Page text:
- Analysis of next-generation sequence data
- Community ecology
- Marine ecology
- Molecular evolution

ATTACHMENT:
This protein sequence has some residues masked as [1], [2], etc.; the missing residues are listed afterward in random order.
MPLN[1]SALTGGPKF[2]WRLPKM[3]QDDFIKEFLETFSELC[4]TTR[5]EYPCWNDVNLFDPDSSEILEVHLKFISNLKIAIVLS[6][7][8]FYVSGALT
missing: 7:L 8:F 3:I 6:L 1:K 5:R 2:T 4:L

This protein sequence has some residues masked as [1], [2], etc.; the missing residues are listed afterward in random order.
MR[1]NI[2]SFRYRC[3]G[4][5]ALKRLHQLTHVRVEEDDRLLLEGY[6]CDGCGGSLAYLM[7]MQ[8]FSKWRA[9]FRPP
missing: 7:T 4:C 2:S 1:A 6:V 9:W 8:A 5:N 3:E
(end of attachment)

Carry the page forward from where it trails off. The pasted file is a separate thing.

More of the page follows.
Biotic interactions between eukaryotes and their associated bacterial communities are extremely widespread and often have profound effects on host health and fitness. Despite the relevance of such interactions, we do not yet understand the ecological and evolutionary implications related to symbiont acquisition in diverse microbiomes. Making use of the siphonous green alga Bryopsis plumosa, we will link the mode of acquisition, either vertical or horizontal, of the (endo)symbiotic bacterial community to the coevolutionary dynamics between bacteria and their host. Bacterial transmission through the different reproductive strategies of Bryopsis will be studied by means of high throughput 16S amplicon sequencing and fluorescence in situ hybridisation. In addition, the potential to acquire new bacteria during protoplast formation, a wounding response which simultaneously functions as a method of propagation, will be tested by tracing different fluorescently tagged bacteria during this process. The metagenome-assembled genomes of Bryopsis associated bacteria will be used to infer selection and drift effects on the bacteria and to identify the functional relevance of these bacteria for the host. By relating mode of transmission and partner fidelity to bacterial genome attributes, the underlying ecological and evolutionary processes regulating the interactions within this system will be identified.